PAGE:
POLITICS SURROUND PROPOSED RESERVOIR: The proposed $95 million John Cline Reservoir is still nothing more than some lines on a map in rural Cleveland County, an hour west of Charlotte. But it has created some powerful political waves in Raleigh, where it has received special attention in the legislature and in the Department of Environment and Natural Resources.
In some cases, lawmakers have had a personal interest. One powerful lawmaker is an attorney for the water authority pushing the project, while another has done work for a real estate company that hopes to benefit from the lake. Read more here.
FRACKING REGULATORS TO RELAX WATER QUALITY TESTING RULES: North Carolina’s fracking commissioners said Friday that fracking is so inherently safe that they will recommend relaxing the standard by which operators will have to test local well water before they begin drilling for natural gas.
The state’s current testing standard, the strictest in the nation, is designed to give residents a legal remedy against the threat of chemical contamination of wells and aquifers from natural gas drilling. Members of the N.C. Mining and Energy Commission said during a meeting Friday that there is no need for the law to be so strict because the hypothetical accident the law seeks to protect against – chemicals leeching deep underground – couldn’t happen in the first place.
Commissioners delivered some of their most forceful statements to date in defense of fracking since the panel began meeting a year ago to write North Carolina’s safety rules for natural gas exploration. Read more here.
STATE GIVES $80,000 SETTLEMENT FOR FIRING: The state Department of Commerce has paid its former in-house lawyer $80,000 after reclassifying her job and firing her.
The department reached the settlement with Karen A. West, 57, who was fired in June after Commerce Secretary Sharon Decker reclassified West’s position, stripping it of civil service protections. She appealed, saying the reclassification of her job was improper. … The two sides reached a settlement before the administrative law judge made his final ruling. As part of the settlement, the department also agreed to change the reason for the job termination to resignation. West signed the settlement agreement Sept. 18. Read more here.
OBAMACARE DEBUTS TUESDAY: On Tuesday, more than 1 million North Carolinians will find out how they will fare under the Affordable Care Act, President Barack Obama’s signature domestic policy and a political lightning rod for critics. … Details of subsidized insurance in North Carolina will become available for the first time, ending months of speculation about who will come out ahead and who will take a hit financially.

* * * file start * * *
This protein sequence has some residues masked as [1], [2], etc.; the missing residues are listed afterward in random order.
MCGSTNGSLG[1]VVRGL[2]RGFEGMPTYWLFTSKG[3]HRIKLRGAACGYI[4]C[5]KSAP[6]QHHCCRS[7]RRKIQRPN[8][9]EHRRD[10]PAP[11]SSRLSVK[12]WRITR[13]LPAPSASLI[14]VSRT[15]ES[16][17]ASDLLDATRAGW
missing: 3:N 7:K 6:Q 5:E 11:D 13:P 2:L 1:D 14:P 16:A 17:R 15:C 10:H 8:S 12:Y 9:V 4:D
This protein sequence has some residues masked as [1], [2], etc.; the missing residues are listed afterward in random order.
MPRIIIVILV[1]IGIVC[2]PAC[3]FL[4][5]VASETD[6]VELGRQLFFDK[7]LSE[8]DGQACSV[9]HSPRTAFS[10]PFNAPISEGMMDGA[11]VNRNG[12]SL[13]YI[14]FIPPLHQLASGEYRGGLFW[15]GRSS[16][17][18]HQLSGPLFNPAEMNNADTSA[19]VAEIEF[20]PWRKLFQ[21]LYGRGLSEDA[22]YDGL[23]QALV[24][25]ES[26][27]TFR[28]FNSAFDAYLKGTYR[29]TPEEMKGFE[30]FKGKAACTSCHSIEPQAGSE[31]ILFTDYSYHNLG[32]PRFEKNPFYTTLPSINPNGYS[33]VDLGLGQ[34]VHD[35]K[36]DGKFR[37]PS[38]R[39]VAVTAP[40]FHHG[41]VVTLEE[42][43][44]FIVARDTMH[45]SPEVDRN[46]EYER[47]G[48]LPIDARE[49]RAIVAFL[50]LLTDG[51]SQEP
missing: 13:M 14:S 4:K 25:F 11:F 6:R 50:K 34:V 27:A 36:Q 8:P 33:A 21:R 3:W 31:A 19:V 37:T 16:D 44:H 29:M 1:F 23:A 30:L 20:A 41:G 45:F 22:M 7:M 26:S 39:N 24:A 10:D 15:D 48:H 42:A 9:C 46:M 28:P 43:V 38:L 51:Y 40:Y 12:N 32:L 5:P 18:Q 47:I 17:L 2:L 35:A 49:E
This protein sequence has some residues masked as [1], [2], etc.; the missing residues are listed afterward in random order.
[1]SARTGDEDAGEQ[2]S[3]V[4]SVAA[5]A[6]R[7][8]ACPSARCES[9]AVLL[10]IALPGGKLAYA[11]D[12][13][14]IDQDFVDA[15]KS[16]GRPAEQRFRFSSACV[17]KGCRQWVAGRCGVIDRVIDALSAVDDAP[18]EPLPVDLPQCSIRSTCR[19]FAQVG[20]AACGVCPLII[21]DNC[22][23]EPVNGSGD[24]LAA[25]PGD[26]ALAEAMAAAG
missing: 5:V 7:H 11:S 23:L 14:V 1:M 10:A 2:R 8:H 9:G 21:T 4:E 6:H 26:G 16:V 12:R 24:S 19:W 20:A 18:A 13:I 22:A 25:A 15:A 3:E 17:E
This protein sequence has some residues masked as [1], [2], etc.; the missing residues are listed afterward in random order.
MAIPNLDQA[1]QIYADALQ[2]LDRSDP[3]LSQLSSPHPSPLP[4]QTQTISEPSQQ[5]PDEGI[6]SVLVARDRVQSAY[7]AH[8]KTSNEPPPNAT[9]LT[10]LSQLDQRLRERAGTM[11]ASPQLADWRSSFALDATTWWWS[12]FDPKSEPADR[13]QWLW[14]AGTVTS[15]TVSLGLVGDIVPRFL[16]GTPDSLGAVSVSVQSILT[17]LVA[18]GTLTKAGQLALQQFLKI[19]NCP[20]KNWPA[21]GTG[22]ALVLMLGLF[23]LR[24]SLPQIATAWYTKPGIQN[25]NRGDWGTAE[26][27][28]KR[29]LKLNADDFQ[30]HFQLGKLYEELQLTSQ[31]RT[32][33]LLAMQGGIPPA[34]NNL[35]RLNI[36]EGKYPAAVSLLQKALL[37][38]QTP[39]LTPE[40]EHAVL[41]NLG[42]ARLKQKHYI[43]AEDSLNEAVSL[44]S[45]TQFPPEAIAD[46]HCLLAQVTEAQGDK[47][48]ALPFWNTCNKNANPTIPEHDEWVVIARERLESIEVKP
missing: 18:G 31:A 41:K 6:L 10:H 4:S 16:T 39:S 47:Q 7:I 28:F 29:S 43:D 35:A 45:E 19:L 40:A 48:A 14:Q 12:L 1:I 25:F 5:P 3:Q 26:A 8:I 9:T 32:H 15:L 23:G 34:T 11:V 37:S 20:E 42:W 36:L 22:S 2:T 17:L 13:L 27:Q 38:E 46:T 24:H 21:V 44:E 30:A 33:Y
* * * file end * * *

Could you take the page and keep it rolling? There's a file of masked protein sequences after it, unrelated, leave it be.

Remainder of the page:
Tuesday marks the beginning of open enrollment for subsidized insurance, a six-month period to shop for the new policies, which were designed to meet the requirements of the health law. The first deadline is not until Dec. 15 for those who want new policies to be effective Jan. 1, and enrollment runs through March 31. Read more here.
WELCOME #NCPOLBABY: N.C. Rep. Tricia Cotham’s second baby – a rambunctious 8-pound, 10-ounce boy named Ryan Francis Meek – arrived Friday, instantly becoming a "social media baby" with his mom tweeting a running commentary before and after the delivery.
Ryan and older brother Elliot, born in 2010, are rarities in North Carolina – few sitting legislators have had babies in recent years. They are now members of a growing political family. Their mother, a Democrat, is in her fourth term in the N.C. House, representing east Charlotte and Matthews. Their father, attorney Jerry Meek, is a Democratic Party activist and former state party chair. Their grandmother, Pat Cotham, also a Democrat, chairs the Mecklenburg County Board of Commissioners.
Tricia Cotham’s tweeting began Thursday night: "Last night of pregnancy!?!" followed by the hashtag #ncpolbaby. Read more here.
SCHOOL BOARDS SEEK MORE CLOUT IN RALEIGH: Tim Morgan, vice chair of the Charlotte-Mecklenburg school board, is leading a new group that hopes to give school districts a stronger voice with state lawmakers. Local boards and "public education as we know it" face "a battle for survival," according to a memo sent to school boards in August. Read more here.
GENE NICHOL OP-ED: From the director of UNC’s center on poverty: "It’s common to think of North Carolina poverty on a rural-urban axis. We’ve become a state, the narrative goes, of booming, economically vibrant metropolitan centers accompanied by in many instances struggling, chronically poor rural communities. The traditional portrait is accurate, so far as it goes." Read more here.
Q&A WITH McCRORY’s JOBS CZAR: Tony Almeida, the governor’s senior advisor on jobs and the economy tells the Salisbury Post on teachers: "Attracting, retaining and rewarding our good teachers is a priority for this administration. The governor (has said) that we’ve got to find an additional funding stream so that we can attract, retain and reward our good teachers in North Carolina.
We realize it’s important and we need to focus on solutions." Read the whole Q&A here.